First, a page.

Posts Tagged ‘China

07
Sep
09

World Watch List: North Korea

North Korea has been at the top of the WWL for seven consecutive years.  Of the 28.3 million citizens of North Korea, 70% have no religious belief.  People are told they must worship the country’s political leader, Kim Jung Il. Only 1.7% of the population are Christian.  The borders are closely monitored and people caught trying to leave N. Korea are sent back and forced into prison camps, beaten, tortured and often executed. Many try to escape to China, but Chinese government actively looks for North Korean refugees and sends them back. The amount of people in labor and prison camps has risen since 2008 and there are an estimated 50-70,000 Christians in camps.  In your prayers for North Korea, pray that spiritual and physical aid reaches the estimated 400,000 believers in the country. Also pray for wisdom and strenght for those trying to escape.

While Christians are specifically targeted due to the fact that they are viewed as threat to the government, most people in North Korea are suffering under the oppresive rule of Kim Jung Il. The government violates all international human rights laws and many different groups are concerned with the situation in N. Korea. I found the following video on YouTube and although its a bit long , I encourage you to watch it all the way through. It has alot of interesting facts and the pictures demonstrate the horrific situation better than this humble blogger can.

03
Sep
09

The Power of the Pen

There are so many ways we can support the persecuted church. The obvious ways are through prayer and donations, but Open Doors has several programs that allow us to reach out in different ways. My favorite is their letter writing program.  You can write a letter s to Christians in China, Columbia, Ethiopia, Nigeria, Mexico and Uzbeckistan.  Here’s how:

1)      Visit www.opendoorsusa.org. Click on the “Get Involved” tab

2)      Download the “Letter Writing Guide.” It gives suggestions of things to write and gives specifics on what is not okay to write. It also tells you where to send the letters. It is very important to read this guide as it will help protect your identity and the identity of the recipients.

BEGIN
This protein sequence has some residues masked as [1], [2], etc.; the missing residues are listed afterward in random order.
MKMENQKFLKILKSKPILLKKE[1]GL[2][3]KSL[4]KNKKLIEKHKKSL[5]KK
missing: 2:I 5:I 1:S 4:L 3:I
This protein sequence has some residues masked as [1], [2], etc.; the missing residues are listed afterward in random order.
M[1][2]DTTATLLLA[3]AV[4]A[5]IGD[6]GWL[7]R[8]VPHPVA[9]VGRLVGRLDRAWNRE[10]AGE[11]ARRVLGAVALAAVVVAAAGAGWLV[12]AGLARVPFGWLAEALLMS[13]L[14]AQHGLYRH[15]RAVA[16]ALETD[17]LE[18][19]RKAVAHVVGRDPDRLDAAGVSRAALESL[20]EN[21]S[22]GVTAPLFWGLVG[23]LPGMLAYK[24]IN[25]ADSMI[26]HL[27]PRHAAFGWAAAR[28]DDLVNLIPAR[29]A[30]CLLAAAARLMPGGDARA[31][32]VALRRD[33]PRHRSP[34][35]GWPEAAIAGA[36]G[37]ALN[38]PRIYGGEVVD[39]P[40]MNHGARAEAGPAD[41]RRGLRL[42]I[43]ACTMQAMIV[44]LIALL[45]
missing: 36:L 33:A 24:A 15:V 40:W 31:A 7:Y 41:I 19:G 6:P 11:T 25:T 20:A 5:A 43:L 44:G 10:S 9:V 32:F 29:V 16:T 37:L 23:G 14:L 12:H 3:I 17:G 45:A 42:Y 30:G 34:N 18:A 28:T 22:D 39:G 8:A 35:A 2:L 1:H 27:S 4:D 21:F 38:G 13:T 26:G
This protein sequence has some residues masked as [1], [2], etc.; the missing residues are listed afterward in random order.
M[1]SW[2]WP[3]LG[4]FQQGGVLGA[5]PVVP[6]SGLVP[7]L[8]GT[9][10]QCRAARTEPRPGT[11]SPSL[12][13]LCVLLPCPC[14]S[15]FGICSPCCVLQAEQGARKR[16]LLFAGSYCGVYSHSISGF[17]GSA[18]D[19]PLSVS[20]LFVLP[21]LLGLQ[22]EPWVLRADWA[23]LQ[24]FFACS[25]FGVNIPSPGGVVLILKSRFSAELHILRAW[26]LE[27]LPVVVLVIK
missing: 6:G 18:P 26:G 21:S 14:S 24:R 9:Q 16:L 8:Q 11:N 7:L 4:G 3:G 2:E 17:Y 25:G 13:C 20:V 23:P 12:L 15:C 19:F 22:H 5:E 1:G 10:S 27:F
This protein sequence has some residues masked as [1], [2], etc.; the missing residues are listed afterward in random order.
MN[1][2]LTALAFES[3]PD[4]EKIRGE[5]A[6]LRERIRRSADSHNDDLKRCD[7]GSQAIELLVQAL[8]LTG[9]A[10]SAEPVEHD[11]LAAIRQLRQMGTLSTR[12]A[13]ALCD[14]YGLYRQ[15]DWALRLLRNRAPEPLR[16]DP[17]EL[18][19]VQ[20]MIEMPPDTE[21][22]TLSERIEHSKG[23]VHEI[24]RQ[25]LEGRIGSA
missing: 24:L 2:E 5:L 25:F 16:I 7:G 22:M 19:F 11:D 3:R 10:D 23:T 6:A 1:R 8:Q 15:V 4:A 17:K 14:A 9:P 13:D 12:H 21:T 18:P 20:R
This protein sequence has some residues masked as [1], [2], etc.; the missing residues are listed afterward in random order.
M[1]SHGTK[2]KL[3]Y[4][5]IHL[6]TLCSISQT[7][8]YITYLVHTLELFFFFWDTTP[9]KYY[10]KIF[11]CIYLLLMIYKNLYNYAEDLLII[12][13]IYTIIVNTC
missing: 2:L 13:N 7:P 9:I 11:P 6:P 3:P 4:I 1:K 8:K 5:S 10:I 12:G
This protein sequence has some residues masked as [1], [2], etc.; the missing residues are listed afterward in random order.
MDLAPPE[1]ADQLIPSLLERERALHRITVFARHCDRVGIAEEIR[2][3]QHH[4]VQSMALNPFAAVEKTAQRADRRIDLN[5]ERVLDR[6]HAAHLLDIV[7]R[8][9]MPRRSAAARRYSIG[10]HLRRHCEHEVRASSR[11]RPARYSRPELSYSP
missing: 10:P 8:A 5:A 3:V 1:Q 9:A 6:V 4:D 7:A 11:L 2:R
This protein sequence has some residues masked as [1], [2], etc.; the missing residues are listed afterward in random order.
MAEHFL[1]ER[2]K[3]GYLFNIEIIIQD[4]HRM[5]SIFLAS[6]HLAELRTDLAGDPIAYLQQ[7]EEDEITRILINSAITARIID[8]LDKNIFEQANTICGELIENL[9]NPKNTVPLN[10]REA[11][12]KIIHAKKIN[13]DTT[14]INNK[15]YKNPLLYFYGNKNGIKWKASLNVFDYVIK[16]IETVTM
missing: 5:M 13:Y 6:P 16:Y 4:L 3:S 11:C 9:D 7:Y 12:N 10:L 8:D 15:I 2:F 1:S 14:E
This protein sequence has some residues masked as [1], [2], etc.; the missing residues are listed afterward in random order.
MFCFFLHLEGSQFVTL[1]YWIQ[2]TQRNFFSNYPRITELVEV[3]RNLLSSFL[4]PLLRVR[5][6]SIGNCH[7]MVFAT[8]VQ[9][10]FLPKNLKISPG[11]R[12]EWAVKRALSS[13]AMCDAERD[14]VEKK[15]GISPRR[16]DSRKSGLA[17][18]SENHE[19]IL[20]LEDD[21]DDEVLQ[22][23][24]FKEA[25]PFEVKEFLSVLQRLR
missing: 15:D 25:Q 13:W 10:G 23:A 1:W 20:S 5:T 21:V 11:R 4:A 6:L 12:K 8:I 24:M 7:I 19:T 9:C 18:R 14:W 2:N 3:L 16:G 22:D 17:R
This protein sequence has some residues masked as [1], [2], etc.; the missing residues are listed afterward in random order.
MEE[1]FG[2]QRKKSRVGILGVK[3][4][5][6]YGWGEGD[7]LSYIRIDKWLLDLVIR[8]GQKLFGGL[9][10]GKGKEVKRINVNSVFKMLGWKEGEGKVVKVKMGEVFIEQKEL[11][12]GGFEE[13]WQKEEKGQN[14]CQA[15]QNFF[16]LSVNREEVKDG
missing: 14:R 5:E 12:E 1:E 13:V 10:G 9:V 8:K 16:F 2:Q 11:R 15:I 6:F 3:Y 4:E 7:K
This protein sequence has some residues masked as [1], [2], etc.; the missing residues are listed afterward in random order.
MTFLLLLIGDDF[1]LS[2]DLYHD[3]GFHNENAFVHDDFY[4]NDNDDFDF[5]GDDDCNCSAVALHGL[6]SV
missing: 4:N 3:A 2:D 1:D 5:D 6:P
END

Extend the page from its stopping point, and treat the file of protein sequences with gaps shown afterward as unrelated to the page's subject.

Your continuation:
3)      Scroll through the list of people you can write letters to, pick one, and start writing. Open Doors has done a great job of posting basic personal histories of people who receive letters. There is the story of Brother Ning who spent 7 years in prison for illegal house church activities and is now having a hard time readjusting to life outside prison. Or you could write to Jemima, a Nigerian widow who lost her husband in an attack by Muslim extremists and now cares for her her 11 children by herself.

This is such a great way to minister to our brother’s and sister’s being persecuted. I recently participated in this activity by writing to the children at the Children’s Home in Columbia. I wrote down some encouraging song lyrics and I had the kids I babysit draw pictures and write little notes. They loved it! The letters, pictures and lyrics were hand delivered by one of our staff that recently went on a trip to Columbia.

Not only was this a great way to encourage the persecuted, it was a great teaching tool for the kids I babysit. It taught  them a little bit about the persecuted church (without being too graphic or scary)and showed them that there is something they can do to help.  This would be a great project for homeschoolers. The whole project took about 30 minutes and didn’t cost me anything, but I know its going to bring a smile to those kids.. Thank you in advance for giving up a small part of your day to support and encourage the persecuted.

one of the children we wrote letters to.

one of the children we wrote letters to.

06
Aug
09

3 years is nothing

What goes through a Christian prisoner’s mind on his day of sentencing? In a letter written from his prison cell, Shi Weihan allows us a rare opportunity to re-live with him the events of June 10, 2009. Shi, 40, a Christian bookstore owner in Beijing, was originally arrested by the Public Security Bureau (PSB) Nov. 28, 2007 along with one of his employees Tian Hongxia. He and his family have gone the through the ups and downs of the Chinese legal system since then.

The prison guards didn’t give me any prior notice of the trial. That day, I was summoned so swiftly after breakfast that I didn’t even have time to change but left in my yellow prisoner’s garb.

As I got into the court van, I saw 15 other prisoners packed inside – six aside on benches with no room to move and three crouching in the middle – all with hands cuffed behind their backs. I could see two other vans which were also packed with 15 prisoners each. A jeep carrying policemen from the courthouse escorted the convoy at the back. We weren’t allowed to talk in the van, but we could hear the policemen’s conversation: except for my case which would be tried in the “Collegiate Hall,” all the other prisoners’ cases would be tried in the “Simple Hall.”

I was praying all the way, entrusting my whole self to God. These words sounded in my ears again: “You are part of My plan. Every step you take brings you closer to victory. You are My child; My grace is sufficient for you.”
My eyes welled up with tears and I tried my utmost to hold them back. I prayed, “Whatever Your will, Lord, please give me strength!”

The van drivers were speeding like cows on a rampage. Suddenly, two vans braked to a halt. The momentum was so strong that my handcuffs cut into my skin. At that moment, I felt like we were being treated worse than pigs.
I’d been cut off from the outside world during the last two months, but I was in no mood to peek out at the scenery on the streets. I kept praying in my heart that I would not throw up.